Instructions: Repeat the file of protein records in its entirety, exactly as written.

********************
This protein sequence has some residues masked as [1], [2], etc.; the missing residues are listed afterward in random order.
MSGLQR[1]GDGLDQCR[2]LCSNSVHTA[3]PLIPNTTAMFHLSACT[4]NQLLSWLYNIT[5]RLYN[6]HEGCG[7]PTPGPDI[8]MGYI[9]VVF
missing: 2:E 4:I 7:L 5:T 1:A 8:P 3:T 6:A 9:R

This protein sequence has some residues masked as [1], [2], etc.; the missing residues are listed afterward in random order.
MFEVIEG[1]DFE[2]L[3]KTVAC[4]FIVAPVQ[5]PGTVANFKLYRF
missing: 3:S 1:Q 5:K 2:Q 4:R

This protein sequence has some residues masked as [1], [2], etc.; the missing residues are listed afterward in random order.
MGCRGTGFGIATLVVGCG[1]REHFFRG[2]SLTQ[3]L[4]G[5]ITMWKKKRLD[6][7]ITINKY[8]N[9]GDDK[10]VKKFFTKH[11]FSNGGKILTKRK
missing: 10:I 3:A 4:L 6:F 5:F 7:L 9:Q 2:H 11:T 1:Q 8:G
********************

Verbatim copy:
This protein sequence has some residues masked as [1], [2], etc.; the missing residues are listed afterward in random order.
MSGLQR[1]GDGLDQCR[2]LCSNSVHTA[3]PLIPNTTAMFHLSACT[4]NQLLSWLYNIT[5]RLYN[6]HEGCG[7]PTPGPDI[8]MGYI[9]VVF
missing: 2:E 4:I 7:L 5:T 1:A 8:P 3:T 6:A 9:R

This protein sequence has some residues masked as [1], [2], etc.; the missing residues are listed afterward in random order.
MFEVIEG[1]DFE[2]L[3]KTVAC[4]FIVAPVQ[5]PGTVANFKLYRF
missing: 3:S 1:Q 5:K 2:Q 4:R

This protein sequence has some residues masked as [1], [2], etc.; the missing residues are listed afterward in random order.
MGCRGTGFGIATLVVGCG[1]REHFFRG[2]SLTQ[3]L[4]G[5]ITMWKKKRLD[6][7]ITINKY[8]N[9]GDDK[10]VKKFFTKH[11]FSNGGKILTKRK
missing: 10:I 3:A 4:L 6:F 5:F 7:L 9:Q 2:H 11:T 1:Q 8:G